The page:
Reengineering Life

A Startup Is ‘Editing’ Fruit and Veggies to Make Them Taste Better

Scientists are using gene editing to make healthy food more appealing

Photo illustration, source: ansonmiao/Getty Images

Reengineering Life is a series from OneZero about the astonishing ways genetic technology is changing humanity and the world around us.

You probably know that kale is packed with antioxidants and other nutrients and that you should be eating more of it. But it’s also bitter and fibrous, which might make you reach for less healthy greens at the grocery store instead.

A food tech startup called Pairwise Plants wants to change that. The company, based in Durham, North Carolina, and backed by a $125 million investment from agricultural giant Monsanto (now part of Bayer), is using the gene-editing tool CRISPR in an attempt to make nutritious but less popular fruits and vegetables like kale more appealing to the average shopper. Pairwise is also working on improving a number of large-scale staple crops like corn, soybeans, wheat, canola, and cotton.

CRISPR has been imagined as a way to end world hunger by producing better harvests and fortifying crops against disease and climate change. That vision hasn’t yet materialized, but in the shorter term, we could see new CRISPR-edited produce varieties at the grocery store.

As part of this effort, Pairwise has started editing mustard greens, a peppery relative of kale and cabbage in the Brassica family high in many essential vitamins and minerals. Mustard greens are often used in Chinese, Japanese, and Indian dishes. Along with collard greens, they’re also cooked in the American South with ham or bacon fat, onion, and other seasonings. When cooked in these dishes, they taste a lot like spinach, but they’re not a first choice for salad greens because of their strong horseradish taste when eaten raw.

Ryan Rapp, head of product discovery at Pairwise, tells OneZero that the company has successfully used CRISPR to take some of the pungency and heat out of mustard greens to make their raw form more pleasant. “They’re pretty tasty,” says Rapp. “They’re not bland like iceberg lettuce or romaine. They’ve got a little bit of a complex flavor.”

Pairwise, founded by leading CRISPR researchers David Liu, Feng Zhang, and J. Keith Joung in 2018, is using gene editing to experiment with different flavors and wants to get consumers to taste-test the greens in the near future. “We’re not quite sure what the final flavor profile will wind up tasting like,” Rapp says.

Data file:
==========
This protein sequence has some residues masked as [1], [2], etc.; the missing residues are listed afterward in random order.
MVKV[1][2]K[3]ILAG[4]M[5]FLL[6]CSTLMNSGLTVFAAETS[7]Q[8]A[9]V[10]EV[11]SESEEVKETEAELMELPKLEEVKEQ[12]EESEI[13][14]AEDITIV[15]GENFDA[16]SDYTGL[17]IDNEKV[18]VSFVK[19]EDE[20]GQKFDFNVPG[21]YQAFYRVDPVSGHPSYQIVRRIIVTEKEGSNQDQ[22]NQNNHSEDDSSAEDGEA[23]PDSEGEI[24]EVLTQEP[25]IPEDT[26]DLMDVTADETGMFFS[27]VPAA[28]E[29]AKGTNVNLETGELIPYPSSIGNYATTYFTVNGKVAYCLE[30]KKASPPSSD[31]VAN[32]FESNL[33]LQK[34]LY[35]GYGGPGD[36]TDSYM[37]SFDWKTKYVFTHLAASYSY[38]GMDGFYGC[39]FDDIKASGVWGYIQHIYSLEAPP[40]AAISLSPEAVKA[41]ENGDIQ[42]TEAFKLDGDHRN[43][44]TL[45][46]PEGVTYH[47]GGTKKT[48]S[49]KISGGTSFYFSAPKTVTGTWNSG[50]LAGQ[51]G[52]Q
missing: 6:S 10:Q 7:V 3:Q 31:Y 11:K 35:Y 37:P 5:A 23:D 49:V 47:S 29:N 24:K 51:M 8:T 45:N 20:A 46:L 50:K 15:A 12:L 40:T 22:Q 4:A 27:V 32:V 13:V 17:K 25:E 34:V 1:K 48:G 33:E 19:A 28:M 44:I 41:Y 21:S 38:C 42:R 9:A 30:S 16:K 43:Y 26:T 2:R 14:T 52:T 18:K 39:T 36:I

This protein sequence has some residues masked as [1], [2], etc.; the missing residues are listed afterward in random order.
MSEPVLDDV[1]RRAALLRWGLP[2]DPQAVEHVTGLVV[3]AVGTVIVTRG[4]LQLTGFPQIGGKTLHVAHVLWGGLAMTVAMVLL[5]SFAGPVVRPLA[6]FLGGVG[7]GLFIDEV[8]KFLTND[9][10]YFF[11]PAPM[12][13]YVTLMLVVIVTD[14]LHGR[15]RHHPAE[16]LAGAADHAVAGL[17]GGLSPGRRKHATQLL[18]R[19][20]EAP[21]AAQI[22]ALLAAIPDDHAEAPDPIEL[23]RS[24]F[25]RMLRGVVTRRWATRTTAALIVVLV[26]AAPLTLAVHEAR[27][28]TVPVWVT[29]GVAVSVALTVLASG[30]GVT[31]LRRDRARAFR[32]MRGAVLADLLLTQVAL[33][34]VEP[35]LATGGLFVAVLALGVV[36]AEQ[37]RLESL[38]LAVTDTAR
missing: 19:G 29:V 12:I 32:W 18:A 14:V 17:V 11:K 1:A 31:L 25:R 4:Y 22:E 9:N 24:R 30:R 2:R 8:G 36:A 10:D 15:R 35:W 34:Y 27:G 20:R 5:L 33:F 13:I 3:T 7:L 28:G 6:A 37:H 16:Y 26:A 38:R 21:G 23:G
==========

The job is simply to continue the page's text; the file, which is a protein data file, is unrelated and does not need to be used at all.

Likened to “molecular scissors,” CRISPR can be programmed to cut out and replace DNA in organisms, and it’s cheaper and faster to use than traditional genetic engineering techniques. To start, scientists at the company first compared the genes of the mustard plant to those of other plants in the Brassica family. They identified several genes associated with the pungent taste of mustard greens, and in the plant breeding process, programmed CRISPR to find and delete those genes. The resulting greens were less pungent and peppery than the naturally occurring variety.

Pairwise is looking to commercialize the new greens, hoping to make them available in stores and restaurants by 2021 or 2022. But it’s unclear how gene-edited greens will compare to their non-edited counterparts in terms of price and availability.

The company also wants to use gene editing to make tastier and longer-lasting berries that are available year-round. In April it partnered with California-based Plant Sciences, a berry breeder and agricultural research company, and turned its attention toward blackberries.

Blackberries are packed with vitamins and nutrients, but strawberries, raspberries, and blueberries tend to be more popular. Rapp says one reason is that blackberry seeds tend to get stuck in your teeth. Pairwise wants to use gene editing to take out those seeds to make blackberries a more attractive fruit. Whether that edit will actually have an effect on people’s inclination to buy blackberries, though, is debatable. People might just prefer the taste of other berries to blackberries.

Meanwhile, scientists are using CRISPR to improve numerous other crops, like making higher-yielding corn or disease-resistant cacao trees, which are being threatened by climate change. Other projects have aimed to prolong the shelf life of certain foods, like a non-browning mushroom engineered by plant biologist Yinong Yang at Penn State University. In April 2016, the U.S. Department of Agriculture’s Animal and Plant Health Inspection Service, which oversees genetically modified crops, said Yang’s anti-brown mushroom wouldn’t be subject to the agency’s approval since it doesn’t contain foreign DNA from other organisms — the common definition of a GMO.

Traditional genetic engineering typically involves taking chunks of DNA from one plant species and putting it into another plant. For instance, golden rice, a type of genetically modified rice that was developed 20 years ago but has struggled to gain regulatory approval in many countries, was made by adding genes from the daffodil plant and a type of bacteria found in soil to make it more nutritious. But scientists using gene editing are tweaking a plant’s own DNA.

One gene-edited food is already on the market, a type of healthier canola oil, but it’s made with an older gene-editing technology known as TALENs.

“We’re making small and very precise and discreet changes to genes that already exist in the plant,” says Aaron Hummel, head of genome editing technologies at Pairwise. He sees CRISPR as a way to speed up plant breeding for certain desirable traits.

Hummel and other scientists working on CRISPR crops hope this distinction will win over the public’s perception of gene-edited foods.

Former staff writer at Medium, where I covered biotech, genetics, and Covid-19 for OneZero, Future Human, Elemental, and the Coronavirus Blog.

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